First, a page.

With new entrants and disruptors to financial services riding on a wave of technological developments, how can incumbent institutions remain relevant to the transforming financial services landscape? Collaboration emerged as a key strategy with the Nordics
audience. When polled, few thought that to compete with fintechs (2%) or to acquire them (4%) was the answer. Collaboration scored 30% of the vote, while the flexible 'all of the above' option topped the poll with 64%.
There is of course a balance to be struck between collaborating to move the industry forward and then competing for business. Tanya Juul Kjaer, senior manager payments, Global Partnerships at Klarna provided a 'fintech gone banking' perspective on this discussion,
describing how Klarna enters partnerships with companies that share a similar culture to them. She said that this is critical to a successful collaboration. In the past, potential partners saw them as a rival, but this has become easier more recently. Having
a similar culture and approach to product development and customer servicing creates a good partnership, she noted.
In a securities session, 86% of the audience said that collaboration between banks, fintechs and infrastructures is critical to drive innovation. Veronica Augustsson, CEO of Cinnober, pointed out that you are less likely to respond to threats rather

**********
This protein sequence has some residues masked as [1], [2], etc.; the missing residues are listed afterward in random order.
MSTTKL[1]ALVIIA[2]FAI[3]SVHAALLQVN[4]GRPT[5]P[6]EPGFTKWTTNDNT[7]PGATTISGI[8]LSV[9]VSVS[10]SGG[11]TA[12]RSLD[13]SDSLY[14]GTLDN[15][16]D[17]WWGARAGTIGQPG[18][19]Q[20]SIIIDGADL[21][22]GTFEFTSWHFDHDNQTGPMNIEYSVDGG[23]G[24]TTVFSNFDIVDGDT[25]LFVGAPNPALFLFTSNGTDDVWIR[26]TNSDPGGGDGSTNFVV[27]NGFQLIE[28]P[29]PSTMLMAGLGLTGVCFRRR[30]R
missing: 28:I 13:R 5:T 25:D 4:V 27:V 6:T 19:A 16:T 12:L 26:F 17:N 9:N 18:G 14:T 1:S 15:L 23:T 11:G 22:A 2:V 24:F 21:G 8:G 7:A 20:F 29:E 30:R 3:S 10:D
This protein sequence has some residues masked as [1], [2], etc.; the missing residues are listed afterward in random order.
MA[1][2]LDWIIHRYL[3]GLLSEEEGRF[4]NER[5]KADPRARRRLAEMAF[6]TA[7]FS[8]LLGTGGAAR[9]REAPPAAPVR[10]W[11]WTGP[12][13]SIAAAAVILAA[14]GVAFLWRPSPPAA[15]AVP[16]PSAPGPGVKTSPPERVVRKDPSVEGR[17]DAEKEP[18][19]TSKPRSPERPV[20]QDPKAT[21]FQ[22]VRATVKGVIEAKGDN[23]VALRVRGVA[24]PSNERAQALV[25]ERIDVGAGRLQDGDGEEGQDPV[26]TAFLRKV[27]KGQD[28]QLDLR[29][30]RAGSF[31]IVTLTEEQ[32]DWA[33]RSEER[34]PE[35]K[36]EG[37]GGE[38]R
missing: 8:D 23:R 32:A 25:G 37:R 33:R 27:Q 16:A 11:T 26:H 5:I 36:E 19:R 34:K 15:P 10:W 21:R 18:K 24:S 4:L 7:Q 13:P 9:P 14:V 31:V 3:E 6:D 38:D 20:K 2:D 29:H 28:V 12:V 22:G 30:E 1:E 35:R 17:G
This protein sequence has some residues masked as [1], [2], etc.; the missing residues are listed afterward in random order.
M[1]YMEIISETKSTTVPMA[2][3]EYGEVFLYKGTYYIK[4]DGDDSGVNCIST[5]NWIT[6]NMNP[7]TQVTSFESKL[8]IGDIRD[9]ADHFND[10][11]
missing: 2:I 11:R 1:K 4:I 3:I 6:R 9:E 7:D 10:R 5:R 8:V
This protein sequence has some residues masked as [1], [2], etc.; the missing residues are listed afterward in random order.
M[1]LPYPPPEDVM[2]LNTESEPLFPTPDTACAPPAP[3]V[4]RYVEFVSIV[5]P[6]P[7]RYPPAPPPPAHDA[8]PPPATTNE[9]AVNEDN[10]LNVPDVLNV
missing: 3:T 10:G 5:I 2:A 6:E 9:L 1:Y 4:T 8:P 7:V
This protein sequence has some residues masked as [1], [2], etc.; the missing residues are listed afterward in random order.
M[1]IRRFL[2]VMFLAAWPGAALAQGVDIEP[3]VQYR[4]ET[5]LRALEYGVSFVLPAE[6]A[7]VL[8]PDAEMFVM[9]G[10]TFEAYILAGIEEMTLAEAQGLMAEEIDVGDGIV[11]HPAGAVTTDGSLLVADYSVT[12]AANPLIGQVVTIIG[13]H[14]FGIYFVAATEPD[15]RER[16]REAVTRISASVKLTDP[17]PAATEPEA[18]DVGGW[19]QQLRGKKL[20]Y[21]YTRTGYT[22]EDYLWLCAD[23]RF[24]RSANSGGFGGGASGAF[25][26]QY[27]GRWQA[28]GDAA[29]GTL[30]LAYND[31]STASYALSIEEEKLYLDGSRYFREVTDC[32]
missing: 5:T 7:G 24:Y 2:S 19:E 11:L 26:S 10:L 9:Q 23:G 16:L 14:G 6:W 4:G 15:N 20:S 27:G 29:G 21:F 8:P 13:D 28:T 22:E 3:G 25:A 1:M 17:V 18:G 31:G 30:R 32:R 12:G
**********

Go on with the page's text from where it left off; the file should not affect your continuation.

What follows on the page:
than opportunities. Taking a new path can require a big investment, so infrastructures need to evaluate who the best partners for them on that journey would be.
New market players could passport in to challenge in certain areas of the securities business. Sveinung Dyrdal, executive vice president at VPS, commented that he wants to see more collaboration between the CSDs in the Nordics to address the core and be
a 'Nordic lighthouse' to interest investors from around the world. However, he noted that this type of future couldn’t be built on the current systems.
Collaboration was also mentioned as a strategy to tackle the threat of cyber crime. Cinnober's Augustsson said that nobody thinks they can solve physical crime on their own, so why anyone think this would be the case with cyber? Facing cyber crime as an
industry is essential, and the community needs to talk about it in the open to move forward.
Undoubtedly one of the biggest challenges, but also one of the biggest opportunities, facing the financial services community is the move to open banking. When asked which technology shift will have the largest impact on financial services in the next 3-5
years, almost half (49%) of delegates voted for APIs and data. This was significantly ahead of AI (32%), while DLT (11%) and cryptocurrencies (8%) trailed behind. Augustsson says that APIs and data are critical for the industry, allowing banks to distinguish
themselves through their services.
Using an example from another industry, Augustsson noted that the success of Apple's iPhone was thanks to the open nature of apps that allowed a community of developers to work on apps rather than Apple only generated their own. She said that a similar collaborative
and open environment in financial services is necessary for success. Julia McKenny, head, Market Advocacy, Securities Services with Standard Chartered Bank agreed with this point, and added that having something that works well domestically is good, but being
able to scale this for the community as a whole is even more powerful.
For full coverage of the Swift Business Forum Nordics 2018, visit the
Finextra live blog.